out the best band on Landsat satellite imagery for the cloud
denoising process.
TABLE II. STHE CALCULATION RESULT OF THE RMSE AND PNSR AT
CONVOLUTION 8 (DATA I)
RMSE PNSR
Band
Thresh
Value
Hard
Threshold
Soft
Threshold
Hard
Threshold
Soft
Threshold
1 3,34 30,128 29,633 18,551 18,695
2 2,93 30,98 30,356 18,309 18,486
3 2,93 38,246 37,681 16,479 16,608
4 2,78 42,456 41,998 15,572 15,666
5 2,77 46,93 46,548 14,702 14,773
6/7 2,12 44,859 44,569 15,094 15,15
TABLE III. THE CALCULATION RESULT OF THE RMSE AND PNSR AT
CONVOLUTION 8 (DATA II)
TABLE IV. THE CALCULATION RESULT OF THE RMSE AND PNSR AT
CONVOLUTION 4 (DATA I)
RMSE PNSR
Band
Thresh
Value
Hard
Threshold
Soft
Threshold
Hard
Threshold
Soft
Threshold
1 3,27 31,306 30,463 18,274 18,455
2 2,86 32,353 31,691 17,932 18,112
3 2,86 39,3 38,646 15,243 16,389
4 2,72 43,3 42,702 15,401 15,522
5 2,71 48,174 47,818 14,475 14,539
6/7 2,08 46,025 45,744 14,871 14,924
TABLE V. THE CALCULATION RESULT OF THE RMSE AND PNSR AT
CONVOLUTION 4 (DATA II)
RMSE PNSR
Band
Thresh
Value
Hard
Threshold
Soft
Threshold
Hard
Threshold
Soft
Threshold
1 2,93 31,988 31,1 18,031 18,276
2 2,57 33,509 32,773 17,628 17,82
3 2,57 40,198 39,393 16,047 16,222
4 2,45 43,854 43,025 15,291 15,456
5 2,45 49,071 48,754 14,314 14,371
6/7 1,89 46,746 46,469 14,736 14,788
TABLE VI. THE CALCULATION RESULT OF THE RMSE AND PNSR AT
CONVOLUTION 2 (DATA I)
RMSE PNSR
Band
Thresh
Value
Hard
Threshold
Soft
Threshold
Hard
Threshold
Soft
Threshold
1 2,89 7,647 7,362 30,461 30,791
2 2,4 10,745 10,262 27,507 27,906
3 2,01 20,123 20,141 22,057 22,049
4 2,86 43,812 43,018 15,299 15,458
5 2,62 26,025 25,486 19,823 20,005
6/7 1,57 22,894 22,873 20,936 20,944
RMSE PNSR
Band
Thresh
Value
Hard
Threshold
Soft
Threshold
Hard
Threshold
Soft
Threshold
1 2,96 7,422 7,041 30,72 31,178
2 2,46 10,339 9,863 27,841 28,251
3 2,06 19,748 19,069 22,22 22,282
4 2,92 43,214 42,623 15,418 15,538
5 2,69 25,312 24,773 20,064 20,251
6/7 1,61 22,551 22,421 21,057 21,118
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(IJCSIS) International Journal of Computer Science and Information Security,
Vol. 10, No. 1, January 2012
TABLE VII. THE CALCULATION RESULT OF THE RMSE AND PNSR AT
CONVOLUTION 2 (DATA II)
RMSE PNSR
Band
Thresh
Value
Hard
Threshold
Soft
Threshold
Hard
Threshold
Soft
Threshold
1 2,59 7,927 7,835 30,148 30,25
2 2,15 11,139 10,667 27,194 27,57
3 1,8 30,564 20,864 21,869 21,75
4 2,56 44,428 43,333 15,178 15,394
5 2,35 26,787 26,279 19,572 19,739
6/7 1,41 23,313 23,478 20,779 20,178

Limitations of different threshold values applied to each
image because the distribution of each image pixels values is
different. This research calculates the threshold based on the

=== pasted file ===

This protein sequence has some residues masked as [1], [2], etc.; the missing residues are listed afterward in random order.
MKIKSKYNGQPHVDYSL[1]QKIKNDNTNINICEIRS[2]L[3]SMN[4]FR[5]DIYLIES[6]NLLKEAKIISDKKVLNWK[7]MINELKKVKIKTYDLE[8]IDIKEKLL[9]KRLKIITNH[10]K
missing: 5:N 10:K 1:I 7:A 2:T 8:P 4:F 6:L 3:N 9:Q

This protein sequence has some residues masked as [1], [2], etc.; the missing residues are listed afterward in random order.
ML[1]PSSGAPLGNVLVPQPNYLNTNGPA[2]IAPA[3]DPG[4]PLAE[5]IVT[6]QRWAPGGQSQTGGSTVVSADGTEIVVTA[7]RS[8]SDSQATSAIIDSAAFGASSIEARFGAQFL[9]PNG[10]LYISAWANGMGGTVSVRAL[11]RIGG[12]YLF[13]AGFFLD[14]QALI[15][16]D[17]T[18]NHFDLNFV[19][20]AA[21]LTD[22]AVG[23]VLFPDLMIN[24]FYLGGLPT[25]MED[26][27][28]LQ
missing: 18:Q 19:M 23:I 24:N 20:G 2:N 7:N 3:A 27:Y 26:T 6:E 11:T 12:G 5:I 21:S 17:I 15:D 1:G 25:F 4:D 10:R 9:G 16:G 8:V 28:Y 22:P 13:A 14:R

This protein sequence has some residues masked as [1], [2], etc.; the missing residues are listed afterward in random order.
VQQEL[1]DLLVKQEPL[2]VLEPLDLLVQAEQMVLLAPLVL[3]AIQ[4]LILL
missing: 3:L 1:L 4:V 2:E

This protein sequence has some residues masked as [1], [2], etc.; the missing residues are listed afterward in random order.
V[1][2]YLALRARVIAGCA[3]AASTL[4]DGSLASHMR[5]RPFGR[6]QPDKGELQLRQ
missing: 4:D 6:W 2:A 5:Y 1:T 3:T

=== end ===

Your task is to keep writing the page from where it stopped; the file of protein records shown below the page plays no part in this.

characteristics of image to obtain the best threshold value.
From Table 2, Table 4 and Table 6 can be seen that the
band 1 has the smallest RMSE values both in hard thresholding
and soft thresholding method (both in the convolution 8, 4, and
2). The lowest RMSE values observed in the convolution 8
with soft thresholding, which is about 29.633 (Data I) and
7.041 (data II). Since the highest RMSE value is detected on
band 5 (using hard thresholding with convolution 2) that is
about 49.071 (Data I) and 26.787 (Data II). The quite far
differences of RMSE value is caused by variations in image
value. Data I is an image with a lot of noise distribution, while
the data II has less noise in the form of clouds. Base on RMSE
value can be seen that band 2 has the lowest error values and
band 5 has the highest error value.
The highest value of PNSR is observed on the band I that is
around 18.695 dB (data I) and 31.178 dB (data II), while the
lowest value is observed in the band 5 with the value is 14.314
dB (data I) and 19.572 dB (data II). It means that the ratio of
the image signal to noise at a band I higher than the band 5.
The Signal strength value at Data II tends to be higher than the
data I, because the noise in the form of clouds fewer than on
the Data I. It denoted that the highest probability to perform
denoising of cloud can be done on the band 1. On the contrary
the lowest probability is on band 5. These results are quite
relevant to the characteristic of a band I with a wavelength of
0.45 to 0.52 m which serves to increase penetration on water
body and humidity.
VII. SUMMARY AND CONCLUDING REMARKS

In this paper, Discrete Haar Wavelet methods is applied by
utilize thresholding method to the data testing (Landsat satellite
image with size 256x256 pixels) to reduce the noise contained
in image. The testing result shows that the lowest RMSE value
is detected on band 1 (29.633) and highest value is on the band
5 (49.071). As well as the highest PNSR value observe on the
band I (18.695 dB) and lowest value is on band 5 (14.314 dB).
It can be concluded that the best band to perform denoising
clouds with Haar Discrete Wavelet found on the band I, and
worst band found on the band 5.
For further study, is proposed to test the result referable
reinforced with a system of classification on Landsat satellite
imagery.